In October 2020 the Eden Center and Beit Shemesh Municipality of Jerusalem, Israel organized an open, virtual event in order to raise awareness on breast cancer throughout Israel. The event was dedicated to the memory of a woman who was diagnosed with breast cancer at the age of 38. She was the mother of several children and one of her daughters, Nechama, participated in this conference to share her feeling and experience of how her mother’s illness affected the family dynamic. The English summary of her talk was done with her permission.
In 2008, a woman by the name of Avigayil, aged 38, was discovered to have cancer. This discovery was only made after she conceded to go for testing, which she had protested for so long, insisting that she was too young to be affected by such illness. Until she finally agreed to go for an examination, she had no awareness of the disease or the need for treatment. Had she waited much longer the situation would have been far worse. Avigayil lived for 10 years after the disease was discovered, and Nechama gives a very open account of what those years were like for her mother, her extended family, and, of course, for herself
The three main points she tries to emphasize are the importance of awareness, the importance of maintaining as normal a life as much as possible under difficult circumstances, and her feelings under the circumstances of being a breast cancer survivor, mother and wife.
Avigayil became somewhat of a “crusader” to get other women to be checked for breast cancer. She felt it was important to speak to women individually rather than in large groups. So, she took it upon herself to find a way to have personal talks. What did she talk about? Two points that she made, are the gentle balancing act between maintaining the normalcy of a routine in life and accepting the fact that more help may be needed.
Nechama points out how hard it can be to concede the need to have someone shop or cook or just help a cancer patient with mobility problems. Acknowledging the fact that neighbors and friends may have to bring in meals, for example, is part of the acceptance of the new reality. Yet, at the same time, trying to continue running a family life as best as possible, is crucial. Nechama quotes her mother as once saying that although the meals from others may not be quite like her own cooking, the fact that she was relieved of this task, allowed her to preserve her strength to continue to be a mother. Fulfilling her role as a mother was of utmost importance to Avigayil.
Nechama touches on this point in a very moving way: she talks about her feelings vis-à-vis Avigayil’s illness and role as a mother facing a major change in her own life – her entry into the Israeli army. Military service begins at age 18, and Nechama says that a few days before she was called up, she suddenly realized how sick her mother was. As she entered her basic training period—a tough time for any new young soldier—she kept asking herself: “what am I doing here?” People advised her to pretend as if everything was fine when she visited her mother at the hospital. But, in fact, she felt that her life had been turned upside down. In the army you are constantly being ordered around by other people, being told what to do at every moment, your life is no longer the same as before. On top of that, her mother was ill, so does that mean she is no longer her mother, the mother she knew before? This also brought back memories of how she dealt with the initial knowledge of Avigayil’s illness: the first question Nechama had asked her was whether she would lose her hair, meaning she would no longer be her “original” mother in some sense.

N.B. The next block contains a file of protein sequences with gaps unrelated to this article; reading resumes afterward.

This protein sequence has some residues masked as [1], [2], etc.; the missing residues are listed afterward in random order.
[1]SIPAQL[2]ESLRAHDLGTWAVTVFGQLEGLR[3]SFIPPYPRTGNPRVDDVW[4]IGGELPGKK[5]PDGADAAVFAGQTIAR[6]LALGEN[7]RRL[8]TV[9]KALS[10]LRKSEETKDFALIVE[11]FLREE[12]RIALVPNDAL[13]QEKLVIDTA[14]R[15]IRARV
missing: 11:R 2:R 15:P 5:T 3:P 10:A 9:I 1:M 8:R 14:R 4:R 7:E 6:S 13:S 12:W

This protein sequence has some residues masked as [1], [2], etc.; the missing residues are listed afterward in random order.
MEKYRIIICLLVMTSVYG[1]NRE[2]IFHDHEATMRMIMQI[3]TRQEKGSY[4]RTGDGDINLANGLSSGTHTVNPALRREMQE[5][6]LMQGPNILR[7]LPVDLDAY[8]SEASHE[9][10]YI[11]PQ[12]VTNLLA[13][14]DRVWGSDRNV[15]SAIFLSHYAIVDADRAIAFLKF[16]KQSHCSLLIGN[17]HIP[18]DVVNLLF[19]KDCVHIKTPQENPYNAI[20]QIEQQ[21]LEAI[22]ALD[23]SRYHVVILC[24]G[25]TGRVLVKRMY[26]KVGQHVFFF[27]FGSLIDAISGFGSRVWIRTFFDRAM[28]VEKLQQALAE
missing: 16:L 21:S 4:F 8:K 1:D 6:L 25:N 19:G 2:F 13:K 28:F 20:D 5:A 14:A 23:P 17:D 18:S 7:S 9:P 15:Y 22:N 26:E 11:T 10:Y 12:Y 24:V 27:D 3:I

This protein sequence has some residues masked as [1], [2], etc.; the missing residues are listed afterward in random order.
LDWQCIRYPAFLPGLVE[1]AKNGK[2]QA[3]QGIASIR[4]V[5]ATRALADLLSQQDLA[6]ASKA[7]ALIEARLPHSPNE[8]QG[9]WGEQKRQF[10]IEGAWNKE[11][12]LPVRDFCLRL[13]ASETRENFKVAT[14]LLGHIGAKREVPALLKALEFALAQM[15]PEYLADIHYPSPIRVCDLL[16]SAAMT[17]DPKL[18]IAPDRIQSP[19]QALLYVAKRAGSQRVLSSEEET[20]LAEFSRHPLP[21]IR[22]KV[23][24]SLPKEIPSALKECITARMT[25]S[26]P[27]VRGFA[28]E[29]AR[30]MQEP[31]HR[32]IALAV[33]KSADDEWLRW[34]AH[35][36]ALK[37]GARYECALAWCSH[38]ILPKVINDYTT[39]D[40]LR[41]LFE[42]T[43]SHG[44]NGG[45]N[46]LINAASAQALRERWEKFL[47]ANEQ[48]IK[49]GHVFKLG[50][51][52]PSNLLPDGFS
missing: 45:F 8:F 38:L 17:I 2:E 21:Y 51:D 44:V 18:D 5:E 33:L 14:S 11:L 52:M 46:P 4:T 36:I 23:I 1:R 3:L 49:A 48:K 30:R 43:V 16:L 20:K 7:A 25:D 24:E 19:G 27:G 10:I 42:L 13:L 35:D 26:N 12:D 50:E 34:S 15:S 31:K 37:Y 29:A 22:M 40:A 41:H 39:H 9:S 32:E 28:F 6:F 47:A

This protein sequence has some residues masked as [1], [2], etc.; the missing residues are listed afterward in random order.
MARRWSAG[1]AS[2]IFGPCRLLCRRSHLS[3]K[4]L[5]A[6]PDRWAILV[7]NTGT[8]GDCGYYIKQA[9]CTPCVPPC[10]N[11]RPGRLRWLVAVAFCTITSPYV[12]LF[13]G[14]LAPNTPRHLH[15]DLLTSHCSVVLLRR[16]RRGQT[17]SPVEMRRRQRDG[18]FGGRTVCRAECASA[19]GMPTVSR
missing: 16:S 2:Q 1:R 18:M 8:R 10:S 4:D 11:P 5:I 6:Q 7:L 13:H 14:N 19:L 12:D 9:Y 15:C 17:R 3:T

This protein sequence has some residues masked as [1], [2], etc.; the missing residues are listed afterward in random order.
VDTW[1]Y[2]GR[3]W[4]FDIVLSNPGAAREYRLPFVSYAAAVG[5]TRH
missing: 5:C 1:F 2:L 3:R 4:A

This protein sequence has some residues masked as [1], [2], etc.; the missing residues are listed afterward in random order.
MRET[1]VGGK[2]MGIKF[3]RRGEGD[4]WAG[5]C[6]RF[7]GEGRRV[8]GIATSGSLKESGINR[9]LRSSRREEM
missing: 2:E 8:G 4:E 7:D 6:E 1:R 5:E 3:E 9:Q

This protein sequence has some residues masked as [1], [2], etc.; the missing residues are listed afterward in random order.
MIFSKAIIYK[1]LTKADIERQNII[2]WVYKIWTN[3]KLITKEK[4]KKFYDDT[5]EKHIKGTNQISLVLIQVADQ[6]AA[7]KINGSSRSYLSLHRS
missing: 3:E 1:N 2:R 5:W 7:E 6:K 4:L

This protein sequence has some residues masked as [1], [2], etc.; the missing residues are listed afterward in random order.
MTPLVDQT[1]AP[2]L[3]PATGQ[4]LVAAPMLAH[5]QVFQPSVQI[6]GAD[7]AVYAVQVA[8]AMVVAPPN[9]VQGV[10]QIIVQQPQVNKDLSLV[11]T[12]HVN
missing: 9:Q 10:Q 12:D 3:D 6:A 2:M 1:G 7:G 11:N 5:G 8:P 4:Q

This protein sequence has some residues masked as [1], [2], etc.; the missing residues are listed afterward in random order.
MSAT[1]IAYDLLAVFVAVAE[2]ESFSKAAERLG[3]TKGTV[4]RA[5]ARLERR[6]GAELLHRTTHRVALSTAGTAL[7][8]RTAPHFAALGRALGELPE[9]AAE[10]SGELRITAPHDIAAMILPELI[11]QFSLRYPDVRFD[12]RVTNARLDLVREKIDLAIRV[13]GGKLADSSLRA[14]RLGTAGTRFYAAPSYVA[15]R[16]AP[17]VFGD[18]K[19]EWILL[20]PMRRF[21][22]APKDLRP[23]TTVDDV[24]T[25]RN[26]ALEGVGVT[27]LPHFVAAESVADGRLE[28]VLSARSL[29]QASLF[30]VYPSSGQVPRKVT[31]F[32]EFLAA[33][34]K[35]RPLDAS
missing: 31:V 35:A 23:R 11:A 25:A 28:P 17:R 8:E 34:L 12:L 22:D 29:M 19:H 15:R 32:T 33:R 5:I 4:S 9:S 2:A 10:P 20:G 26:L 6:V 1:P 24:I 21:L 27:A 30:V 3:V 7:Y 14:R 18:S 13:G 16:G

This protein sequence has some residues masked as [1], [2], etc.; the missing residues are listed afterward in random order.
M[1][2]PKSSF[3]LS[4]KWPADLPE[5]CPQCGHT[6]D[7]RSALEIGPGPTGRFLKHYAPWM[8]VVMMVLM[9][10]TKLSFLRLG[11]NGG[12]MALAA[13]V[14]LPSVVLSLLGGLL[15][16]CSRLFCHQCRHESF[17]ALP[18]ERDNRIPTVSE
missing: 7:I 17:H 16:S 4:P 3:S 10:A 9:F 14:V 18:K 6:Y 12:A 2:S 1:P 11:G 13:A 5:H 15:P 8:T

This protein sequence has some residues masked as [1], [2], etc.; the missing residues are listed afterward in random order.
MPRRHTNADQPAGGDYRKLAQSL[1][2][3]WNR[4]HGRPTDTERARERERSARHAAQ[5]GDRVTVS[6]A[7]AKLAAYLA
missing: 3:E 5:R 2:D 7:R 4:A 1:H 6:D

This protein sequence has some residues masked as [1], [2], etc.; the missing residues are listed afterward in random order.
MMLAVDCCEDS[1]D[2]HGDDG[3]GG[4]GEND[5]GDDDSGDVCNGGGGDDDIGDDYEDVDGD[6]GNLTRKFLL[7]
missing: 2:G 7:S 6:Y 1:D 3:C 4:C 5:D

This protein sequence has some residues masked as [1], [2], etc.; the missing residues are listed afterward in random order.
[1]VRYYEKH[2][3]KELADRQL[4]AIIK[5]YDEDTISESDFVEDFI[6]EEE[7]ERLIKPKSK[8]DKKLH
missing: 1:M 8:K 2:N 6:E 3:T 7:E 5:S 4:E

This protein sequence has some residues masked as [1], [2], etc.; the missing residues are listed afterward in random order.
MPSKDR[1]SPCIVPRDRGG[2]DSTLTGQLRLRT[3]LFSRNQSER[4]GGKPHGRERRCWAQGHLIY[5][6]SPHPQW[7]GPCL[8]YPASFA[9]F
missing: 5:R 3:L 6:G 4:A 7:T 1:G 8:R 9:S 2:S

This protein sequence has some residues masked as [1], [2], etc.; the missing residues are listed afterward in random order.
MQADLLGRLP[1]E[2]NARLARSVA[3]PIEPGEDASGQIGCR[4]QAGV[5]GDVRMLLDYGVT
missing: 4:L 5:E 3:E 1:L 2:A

Nechama does not always provide answers or solutions to the feelings and questions she presents. Some of her thoughts leave the viewer, or listener, to try and find their resolutions.
In pursuing the theme of trying to maintain normalcy, Nechama points out the importance of a sense of humor in facing the burden of living with a cancer patient, but also the need to allow oneself to cry. By the way of example of humor, she talks about all kinds of humorous remarks that were written in the family WhatsApp group, even including subjects like blood transfusions. Nothing was hidden or masked.
Transparency was the attitude that the family adopted. The concept of cancer, and its very name, were never hidden by euphemism. Nechama points out that in Israel it is often customary for people to refer to cancer as “the disease”, in the manner of “Voldermort”, whose name cannot be mentioned. Nechama would reply to people who said to her “I heard your mother has the disease”, by saying “let’s just call a spade a spade. Cancer is NOT a pink elephant in the room, which people make believe isn’t there”.
Avigayil went through bouts of cancer. Nechama tells how the second time, when she went to see her in the hospital, she still wasn’t sure how to behave towards her, and what to say, and how. Yet Avigayil, sensing this, stunned her by saying to Nechama that she may have gotten a “pass” from many difficult obligations in her life, but she didn’t get a “pass” on being a mother. So many things had changed in her life—like being taken around in a wheelchair—but some things would never change. Avigayil said it was important to learn to accept, to embrace limitations, and to learn to live with this new reality.
Nechama reiterated a number of times that her family is a “crying family”, this doesn’t deny sadness; when one member of the family starts crying, the others join in. But you can’t cry all the time—you also have to laugh, even at cancer.
Nechama summed up her talk by stressing things that characterized her mother: transparency, openness, and dialogue. She lived in this world. And above all, awareness, which became so important to her.
By Chariklia Tziraki, MD, PhD, Hebrew University of Jerusalem